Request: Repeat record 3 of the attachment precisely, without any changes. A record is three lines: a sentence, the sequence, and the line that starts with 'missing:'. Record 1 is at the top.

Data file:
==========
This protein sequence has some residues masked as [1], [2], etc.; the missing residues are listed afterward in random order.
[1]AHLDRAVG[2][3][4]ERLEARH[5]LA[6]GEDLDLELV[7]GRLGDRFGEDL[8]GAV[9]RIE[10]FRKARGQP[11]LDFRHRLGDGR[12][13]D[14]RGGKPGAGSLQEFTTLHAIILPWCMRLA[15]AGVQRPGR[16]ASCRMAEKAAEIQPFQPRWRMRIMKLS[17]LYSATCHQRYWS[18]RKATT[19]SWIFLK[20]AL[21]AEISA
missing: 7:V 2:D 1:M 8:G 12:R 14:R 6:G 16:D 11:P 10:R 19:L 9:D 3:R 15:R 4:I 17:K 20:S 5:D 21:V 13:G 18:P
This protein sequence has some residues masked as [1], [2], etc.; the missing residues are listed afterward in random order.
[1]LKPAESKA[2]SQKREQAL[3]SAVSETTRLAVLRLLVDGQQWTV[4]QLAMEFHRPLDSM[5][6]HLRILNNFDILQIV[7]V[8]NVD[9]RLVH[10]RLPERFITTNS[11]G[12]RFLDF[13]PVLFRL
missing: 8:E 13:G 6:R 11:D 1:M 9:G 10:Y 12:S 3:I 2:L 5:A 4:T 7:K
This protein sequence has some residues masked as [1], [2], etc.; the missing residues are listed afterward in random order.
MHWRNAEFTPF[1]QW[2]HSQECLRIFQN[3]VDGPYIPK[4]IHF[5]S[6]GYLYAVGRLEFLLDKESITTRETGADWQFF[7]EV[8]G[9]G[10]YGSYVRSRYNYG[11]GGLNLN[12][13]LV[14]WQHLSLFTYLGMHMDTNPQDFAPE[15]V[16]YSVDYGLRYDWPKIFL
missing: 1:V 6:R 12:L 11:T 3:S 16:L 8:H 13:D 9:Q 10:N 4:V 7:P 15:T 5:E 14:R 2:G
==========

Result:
This protein sequence has some residues masked as [1], [2], etc.; the missing residues are listed afterward in random order.
MHWRNAEFTPF[1]QW[2]HSQECLRIFQN[3]VDGPYIPK[4]IHF[5]S[6]GYLYAVGRLEFLLDKESITTRETGADWQFF[7]EV[8]G[9]G[10]YGSYVRSRYNYG[11]GGLNLN[12][13]LV[14]WQHLSLFTYLGMHMDTNPQDFAPE[15]V[16]YSVDYGLRYDWPKIFL
missing: 1:V 6:R 12:L 11:T 3:S 16:L 8:H 13:D 9:Q 10:N 4:V 7:P 15:T 5:E 14:R 2:G